On the simulation of vibrationally resolved electronic spectra of medium-size molecules: the case of styryl substituted BODIPYs
BODIPY dyes are used in a variety of applications because of their peculiar spectroscopic and photo-physical properties that vary depending on the stereochemistry of the functional groups attached to the boron-dipyrromethene core structure. In this work, we have applied several computational methods, adapted for semi-rigid molecules based on the Franck–Condon principle, for the study of the optical properties of BODIPY systems and for the understanding of the influence of functional groups on their spectroscopic features. We have analyzed the electronic spectra of two styryl substituted BODIPY molecules of technological interest, properly taking into account the vibronic contribution. For comparison with recently recorded experimental data in methanol, the vibrationally resolved electronic spectra of these systems were computed using both Time-Independent (TI) and Time-Dependent (TD) formalisms. The first step toward the analysis of optical properties of the styryl modified BODIPYs was a benchmark of several density functionals, to select the most appropriate one. We have found that all benchmarked functionals provide good results in terms of band shape but some of them show strong discrepancies in terms of band position. Beyond the issue of the electronic structure calculation method, different levels of sophistication can be adopted for the calculation of vibronic transitions. In this study, the effect of mode couplings and the influence of the Herzberg–Teller terms on the theoretical spectra has been investigated. It has been found that all levels of theory considered give reproducible results for the investigated systems: band positions and shapes are similar at all levels and little improvements have been found in terms of band shape with the inclusion of Herzberg–Teller effect. Inclusion of temperature effects proved to be challenging due to the important impact of large amplitude motions. Better agreement can be achieved by adopting a suitable set of coordinates coupled with a reduced-dimensionality scheme.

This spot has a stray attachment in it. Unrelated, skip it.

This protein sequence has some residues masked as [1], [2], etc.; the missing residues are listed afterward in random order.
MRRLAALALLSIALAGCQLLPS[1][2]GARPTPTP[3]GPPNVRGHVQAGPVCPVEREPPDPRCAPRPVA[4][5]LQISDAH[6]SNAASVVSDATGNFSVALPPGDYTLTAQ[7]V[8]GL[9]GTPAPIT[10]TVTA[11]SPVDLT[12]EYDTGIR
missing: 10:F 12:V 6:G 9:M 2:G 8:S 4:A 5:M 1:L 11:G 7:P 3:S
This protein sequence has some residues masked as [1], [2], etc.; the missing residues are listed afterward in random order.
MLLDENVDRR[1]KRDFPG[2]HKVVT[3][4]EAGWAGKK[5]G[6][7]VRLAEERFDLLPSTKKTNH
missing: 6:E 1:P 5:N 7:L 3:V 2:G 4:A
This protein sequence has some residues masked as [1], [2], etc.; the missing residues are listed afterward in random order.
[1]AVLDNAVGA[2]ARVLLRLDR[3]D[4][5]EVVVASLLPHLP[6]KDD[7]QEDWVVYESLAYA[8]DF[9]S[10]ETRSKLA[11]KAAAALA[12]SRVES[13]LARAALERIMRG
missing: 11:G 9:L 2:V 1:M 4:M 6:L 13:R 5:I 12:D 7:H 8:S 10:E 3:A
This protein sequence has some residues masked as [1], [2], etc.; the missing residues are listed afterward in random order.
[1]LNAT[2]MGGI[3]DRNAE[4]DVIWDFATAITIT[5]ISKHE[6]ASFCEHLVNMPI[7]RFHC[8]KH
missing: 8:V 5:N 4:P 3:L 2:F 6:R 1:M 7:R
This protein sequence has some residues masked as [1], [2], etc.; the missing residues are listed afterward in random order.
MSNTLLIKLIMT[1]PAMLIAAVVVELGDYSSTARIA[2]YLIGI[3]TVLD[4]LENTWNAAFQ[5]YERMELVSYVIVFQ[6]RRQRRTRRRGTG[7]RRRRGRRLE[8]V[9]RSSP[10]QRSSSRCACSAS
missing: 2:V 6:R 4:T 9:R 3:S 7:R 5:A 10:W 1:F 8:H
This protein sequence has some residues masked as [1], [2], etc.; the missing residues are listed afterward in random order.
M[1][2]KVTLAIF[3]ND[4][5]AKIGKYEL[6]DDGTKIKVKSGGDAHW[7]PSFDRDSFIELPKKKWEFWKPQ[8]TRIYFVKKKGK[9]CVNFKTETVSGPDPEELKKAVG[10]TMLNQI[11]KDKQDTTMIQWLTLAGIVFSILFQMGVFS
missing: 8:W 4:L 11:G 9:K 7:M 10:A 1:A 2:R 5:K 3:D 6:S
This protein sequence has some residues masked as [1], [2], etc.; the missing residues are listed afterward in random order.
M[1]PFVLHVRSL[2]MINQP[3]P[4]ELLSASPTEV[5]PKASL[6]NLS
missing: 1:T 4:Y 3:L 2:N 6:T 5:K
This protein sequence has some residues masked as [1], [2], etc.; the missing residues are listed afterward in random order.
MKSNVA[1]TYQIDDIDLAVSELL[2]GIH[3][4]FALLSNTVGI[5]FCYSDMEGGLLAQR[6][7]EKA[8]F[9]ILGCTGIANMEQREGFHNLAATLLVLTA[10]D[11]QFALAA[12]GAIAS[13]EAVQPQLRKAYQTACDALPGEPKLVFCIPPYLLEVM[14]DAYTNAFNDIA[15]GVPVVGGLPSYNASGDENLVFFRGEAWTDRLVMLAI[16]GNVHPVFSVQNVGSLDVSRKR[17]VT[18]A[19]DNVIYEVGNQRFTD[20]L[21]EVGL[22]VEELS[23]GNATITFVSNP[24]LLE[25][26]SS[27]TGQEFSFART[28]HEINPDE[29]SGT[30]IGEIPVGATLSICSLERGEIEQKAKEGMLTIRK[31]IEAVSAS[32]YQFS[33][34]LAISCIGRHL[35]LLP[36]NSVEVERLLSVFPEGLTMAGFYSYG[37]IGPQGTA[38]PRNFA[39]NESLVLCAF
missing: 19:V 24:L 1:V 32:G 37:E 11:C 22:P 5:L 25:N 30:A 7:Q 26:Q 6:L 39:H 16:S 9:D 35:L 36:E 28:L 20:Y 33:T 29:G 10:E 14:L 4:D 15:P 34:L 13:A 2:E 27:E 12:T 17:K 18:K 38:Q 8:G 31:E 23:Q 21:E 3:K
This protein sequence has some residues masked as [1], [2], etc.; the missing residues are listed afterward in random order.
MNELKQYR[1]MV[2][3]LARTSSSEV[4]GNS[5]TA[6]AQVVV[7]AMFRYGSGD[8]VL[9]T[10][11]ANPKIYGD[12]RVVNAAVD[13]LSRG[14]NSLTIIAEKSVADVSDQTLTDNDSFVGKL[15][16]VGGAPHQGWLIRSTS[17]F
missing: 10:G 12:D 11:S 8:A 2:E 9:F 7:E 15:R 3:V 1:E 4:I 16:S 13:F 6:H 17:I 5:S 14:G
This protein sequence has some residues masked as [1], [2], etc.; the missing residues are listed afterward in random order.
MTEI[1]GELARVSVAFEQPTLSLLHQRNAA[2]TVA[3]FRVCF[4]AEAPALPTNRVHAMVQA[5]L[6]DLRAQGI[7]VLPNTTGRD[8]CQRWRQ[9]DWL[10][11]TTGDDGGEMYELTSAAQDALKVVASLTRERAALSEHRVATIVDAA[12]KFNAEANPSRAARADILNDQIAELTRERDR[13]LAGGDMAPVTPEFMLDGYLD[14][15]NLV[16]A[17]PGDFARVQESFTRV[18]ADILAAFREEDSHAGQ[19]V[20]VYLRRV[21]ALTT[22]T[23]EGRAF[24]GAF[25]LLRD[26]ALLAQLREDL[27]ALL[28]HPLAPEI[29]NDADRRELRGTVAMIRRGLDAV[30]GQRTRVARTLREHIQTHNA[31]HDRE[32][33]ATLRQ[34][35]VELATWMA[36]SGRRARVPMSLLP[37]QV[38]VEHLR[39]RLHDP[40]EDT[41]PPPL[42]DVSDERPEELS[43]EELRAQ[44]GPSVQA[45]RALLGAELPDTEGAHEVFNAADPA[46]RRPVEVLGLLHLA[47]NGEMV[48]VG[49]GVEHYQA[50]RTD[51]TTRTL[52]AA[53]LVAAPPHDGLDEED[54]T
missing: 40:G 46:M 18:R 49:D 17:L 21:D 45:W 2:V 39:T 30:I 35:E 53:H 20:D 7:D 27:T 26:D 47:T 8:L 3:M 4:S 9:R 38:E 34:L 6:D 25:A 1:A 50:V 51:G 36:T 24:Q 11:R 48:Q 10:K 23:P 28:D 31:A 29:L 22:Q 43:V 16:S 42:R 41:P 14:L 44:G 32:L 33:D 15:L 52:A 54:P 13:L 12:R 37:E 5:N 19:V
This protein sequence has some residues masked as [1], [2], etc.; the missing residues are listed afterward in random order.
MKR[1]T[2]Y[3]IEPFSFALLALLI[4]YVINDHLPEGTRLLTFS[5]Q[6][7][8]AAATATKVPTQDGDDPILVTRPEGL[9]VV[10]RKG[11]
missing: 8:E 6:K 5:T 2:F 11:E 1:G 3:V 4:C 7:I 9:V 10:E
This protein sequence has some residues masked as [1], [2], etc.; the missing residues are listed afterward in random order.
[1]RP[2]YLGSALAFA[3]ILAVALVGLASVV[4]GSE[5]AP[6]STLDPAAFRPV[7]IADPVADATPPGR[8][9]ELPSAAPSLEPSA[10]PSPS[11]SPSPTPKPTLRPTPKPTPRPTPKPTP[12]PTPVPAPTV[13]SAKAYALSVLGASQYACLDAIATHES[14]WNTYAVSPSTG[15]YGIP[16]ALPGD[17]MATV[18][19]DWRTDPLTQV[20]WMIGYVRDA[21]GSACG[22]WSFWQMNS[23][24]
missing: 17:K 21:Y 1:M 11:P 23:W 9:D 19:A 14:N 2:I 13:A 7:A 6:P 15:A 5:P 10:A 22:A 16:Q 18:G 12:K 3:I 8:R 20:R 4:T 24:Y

- This article is part of the themed collection: Challenges in spectroscopy: accuracy vs interpretation from isolated molecules to condensed phases